Moreover, incentivizing whistleblowers to step forward through social benefits (for instance, honoring them publicly) and financial rewards can in fact serve to empower the community to protect its own democratic institutions. That’s because this system requires the involvement of the government and rule of law at its core. First, the investigation, prosecution, and sanctions phases necessarily require the involvement of law enforcement authorities. Additionally, this system does not encourage citizens taking the law into their own hands or other types of citizen enforcement. Instead, successful implementation of whistleblower rewards – as a function of law enforcement – encourages faith and trust in the rule of law. Finally, it is the strength of the rule of law in the U.S. that in fact inspires many whistleblowers – both in the U.S. and abroad – to contact American law enforcement agencies with tips about wrongdoing.

The public perception of whistleblowers, however, is much different. Recognition of whistleblowers as a positive aspect of civil society has not yet permeated the public discourse. This is partially because sensationalism surrounding whistleblower disclosures oftentimes shrouds their contribution to detecting and combating corruption down the line.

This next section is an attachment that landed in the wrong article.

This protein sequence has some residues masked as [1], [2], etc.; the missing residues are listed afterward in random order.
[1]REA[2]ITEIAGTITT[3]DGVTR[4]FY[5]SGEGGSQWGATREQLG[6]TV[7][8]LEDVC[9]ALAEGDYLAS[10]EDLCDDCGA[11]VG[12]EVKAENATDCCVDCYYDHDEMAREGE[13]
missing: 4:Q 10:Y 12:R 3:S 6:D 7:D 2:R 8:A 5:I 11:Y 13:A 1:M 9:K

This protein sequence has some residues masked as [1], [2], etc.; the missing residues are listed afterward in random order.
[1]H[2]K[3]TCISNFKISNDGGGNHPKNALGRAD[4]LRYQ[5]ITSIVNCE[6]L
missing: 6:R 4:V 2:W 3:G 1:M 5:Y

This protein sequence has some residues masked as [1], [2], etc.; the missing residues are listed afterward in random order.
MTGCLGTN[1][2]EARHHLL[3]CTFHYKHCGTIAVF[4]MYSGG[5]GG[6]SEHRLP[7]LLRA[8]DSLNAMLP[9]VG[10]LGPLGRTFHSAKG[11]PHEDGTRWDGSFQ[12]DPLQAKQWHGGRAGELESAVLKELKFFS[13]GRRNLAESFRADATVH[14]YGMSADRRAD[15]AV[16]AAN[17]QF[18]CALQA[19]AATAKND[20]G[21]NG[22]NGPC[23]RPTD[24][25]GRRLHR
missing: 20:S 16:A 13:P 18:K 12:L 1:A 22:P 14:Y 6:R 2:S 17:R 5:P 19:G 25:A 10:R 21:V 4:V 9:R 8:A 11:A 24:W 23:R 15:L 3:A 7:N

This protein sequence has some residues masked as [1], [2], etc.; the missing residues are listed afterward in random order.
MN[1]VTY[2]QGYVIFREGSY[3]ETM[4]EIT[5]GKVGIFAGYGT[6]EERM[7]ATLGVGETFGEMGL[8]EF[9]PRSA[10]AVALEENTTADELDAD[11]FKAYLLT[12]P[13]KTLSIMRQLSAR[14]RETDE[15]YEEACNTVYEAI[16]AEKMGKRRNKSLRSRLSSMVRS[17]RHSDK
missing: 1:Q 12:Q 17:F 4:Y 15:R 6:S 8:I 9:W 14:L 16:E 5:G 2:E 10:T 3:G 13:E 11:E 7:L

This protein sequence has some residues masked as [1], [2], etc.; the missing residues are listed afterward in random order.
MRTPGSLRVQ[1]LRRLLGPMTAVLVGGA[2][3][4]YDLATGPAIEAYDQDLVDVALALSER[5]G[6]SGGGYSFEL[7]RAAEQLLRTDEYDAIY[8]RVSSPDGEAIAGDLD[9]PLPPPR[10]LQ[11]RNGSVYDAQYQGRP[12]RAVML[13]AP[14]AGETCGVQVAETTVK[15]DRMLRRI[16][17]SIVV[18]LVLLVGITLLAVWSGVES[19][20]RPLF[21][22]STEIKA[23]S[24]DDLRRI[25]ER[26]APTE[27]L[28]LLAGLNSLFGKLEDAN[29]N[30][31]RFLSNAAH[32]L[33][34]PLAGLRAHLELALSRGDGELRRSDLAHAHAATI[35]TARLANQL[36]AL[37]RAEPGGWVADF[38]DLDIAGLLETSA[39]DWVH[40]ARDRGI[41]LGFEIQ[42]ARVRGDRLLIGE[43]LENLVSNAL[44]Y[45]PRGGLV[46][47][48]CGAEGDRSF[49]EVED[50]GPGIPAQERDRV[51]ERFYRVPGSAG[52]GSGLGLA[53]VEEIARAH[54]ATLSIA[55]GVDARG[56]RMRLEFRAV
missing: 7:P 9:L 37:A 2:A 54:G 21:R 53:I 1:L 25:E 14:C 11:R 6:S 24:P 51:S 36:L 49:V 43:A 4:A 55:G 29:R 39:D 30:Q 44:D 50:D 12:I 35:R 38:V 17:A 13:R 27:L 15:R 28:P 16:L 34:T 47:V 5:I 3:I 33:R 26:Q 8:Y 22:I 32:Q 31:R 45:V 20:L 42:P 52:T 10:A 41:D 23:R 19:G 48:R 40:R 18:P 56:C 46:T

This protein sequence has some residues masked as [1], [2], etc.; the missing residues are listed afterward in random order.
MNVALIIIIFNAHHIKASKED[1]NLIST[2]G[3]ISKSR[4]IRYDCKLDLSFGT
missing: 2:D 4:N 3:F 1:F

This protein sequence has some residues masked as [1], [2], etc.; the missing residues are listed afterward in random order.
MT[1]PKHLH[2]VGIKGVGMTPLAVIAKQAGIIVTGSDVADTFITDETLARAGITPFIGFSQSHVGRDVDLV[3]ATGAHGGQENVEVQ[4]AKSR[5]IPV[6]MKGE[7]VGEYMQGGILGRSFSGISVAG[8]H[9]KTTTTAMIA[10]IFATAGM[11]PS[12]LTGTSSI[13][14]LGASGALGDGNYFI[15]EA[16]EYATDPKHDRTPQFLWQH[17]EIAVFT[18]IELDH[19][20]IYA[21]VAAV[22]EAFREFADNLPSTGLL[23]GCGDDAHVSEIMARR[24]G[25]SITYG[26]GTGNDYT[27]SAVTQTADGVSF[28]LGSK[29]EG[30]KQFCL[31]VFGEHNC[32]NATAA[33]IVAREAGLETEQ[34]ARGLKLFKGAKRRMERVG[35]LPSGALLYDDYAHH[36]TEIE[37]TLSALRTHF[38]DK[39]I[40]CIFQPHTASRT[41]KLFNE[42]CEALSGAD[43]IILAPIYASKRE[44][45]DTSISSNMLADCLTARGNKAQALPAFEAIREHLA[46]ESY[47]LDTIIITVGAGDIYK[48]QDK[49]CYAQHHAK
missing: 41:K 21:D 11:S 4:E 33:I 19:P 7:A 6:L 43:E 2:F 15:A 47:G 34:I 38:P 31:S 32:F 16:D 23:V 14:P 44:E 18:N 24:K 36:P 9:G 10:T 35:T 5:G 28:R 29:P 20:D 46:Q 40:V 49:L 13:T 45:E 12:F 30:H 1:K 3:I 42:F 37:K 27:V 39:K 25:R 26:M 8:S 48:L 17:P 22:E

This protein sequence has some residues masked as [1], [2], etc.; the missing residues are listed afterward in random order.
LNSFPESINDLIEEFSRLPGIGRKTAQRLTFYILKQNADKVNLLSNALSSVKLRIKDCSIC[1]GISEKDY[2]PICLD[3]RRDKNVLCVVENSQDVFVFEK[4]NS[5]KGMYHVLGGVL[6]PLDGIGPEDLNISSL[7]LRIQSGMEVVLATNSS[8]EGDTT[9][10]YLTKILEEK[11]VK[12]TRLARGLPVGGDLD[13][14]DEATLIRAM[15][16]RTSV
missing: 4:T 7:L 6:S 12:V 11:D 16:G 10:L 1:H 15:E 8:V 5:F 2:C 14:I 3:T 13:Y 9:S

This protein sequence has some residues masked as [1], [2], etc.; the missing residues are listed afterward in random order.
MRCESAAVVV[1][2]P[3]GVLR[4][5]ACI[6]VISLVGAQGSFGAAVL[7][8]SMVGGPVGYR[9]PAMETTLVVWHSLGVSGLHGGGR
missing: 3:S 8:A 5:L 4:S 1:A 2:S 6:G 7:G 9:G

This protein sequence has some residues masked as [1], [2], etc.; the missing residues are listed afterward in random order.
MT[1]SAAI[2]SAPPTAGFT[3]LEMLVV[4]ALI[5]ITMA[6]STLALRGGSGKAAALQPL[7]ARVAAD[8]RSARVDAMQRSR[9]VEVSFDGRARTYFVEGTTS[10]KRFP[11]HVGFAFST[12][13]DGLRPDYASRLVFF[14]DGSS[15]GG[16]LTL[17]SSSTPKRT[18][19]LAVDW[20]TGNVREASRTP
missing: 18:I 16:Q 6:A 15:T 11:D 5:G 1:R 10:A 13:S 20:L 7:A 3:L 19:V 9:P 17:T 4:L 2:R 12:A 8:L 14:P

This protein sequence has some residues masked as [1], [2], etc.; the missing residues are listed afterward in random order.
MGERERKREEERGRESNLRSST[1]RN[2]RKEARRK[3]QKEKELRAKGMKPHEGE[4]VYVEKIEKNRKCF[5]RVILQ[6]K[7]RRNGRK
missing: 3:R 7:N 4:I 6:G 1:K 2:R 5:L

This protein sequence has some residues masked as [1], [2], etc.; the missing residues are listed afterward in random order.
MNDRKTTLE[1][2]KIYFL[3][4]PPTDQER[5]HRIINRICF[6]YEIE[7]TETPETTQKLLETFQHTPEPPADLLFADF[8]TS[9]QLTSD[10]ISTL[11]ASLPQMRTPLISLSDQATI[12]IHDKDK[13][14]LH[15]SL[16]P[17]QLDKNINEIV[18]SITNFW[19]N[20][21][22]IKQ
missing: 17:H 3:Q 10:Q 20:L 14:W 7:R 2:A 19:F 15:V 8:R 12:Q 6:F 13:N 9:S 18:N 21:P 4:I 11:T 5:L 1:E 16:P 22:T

When whistleblowers come forward, their cases are often framed in terms of the political implications, and the story is dropped by the time there is a court decision months or years later.

However, the public often likes whistleblowers when they are on their side – exposing wrongdoing by their political opponents. In fact, new non-profit organizations have popped up specifically with the goal of fighting for whistleblowers in the current White House administration – and no one else. That is not to say those whistleblowers are not needed, just that blowing the whistle should be not be equated with partisanship, but with our very democracy.

If we change the way we think and talk about whistleblowers, we will also change the way we as a society behave toward those who blow the whistle.  And in doing so, we will encourage further transparency and accountability – further sunlight as disinfectant for the wrongdoing that we all know hides in the shadows.

Maya Efrati is an ACS Public Interest Fellow.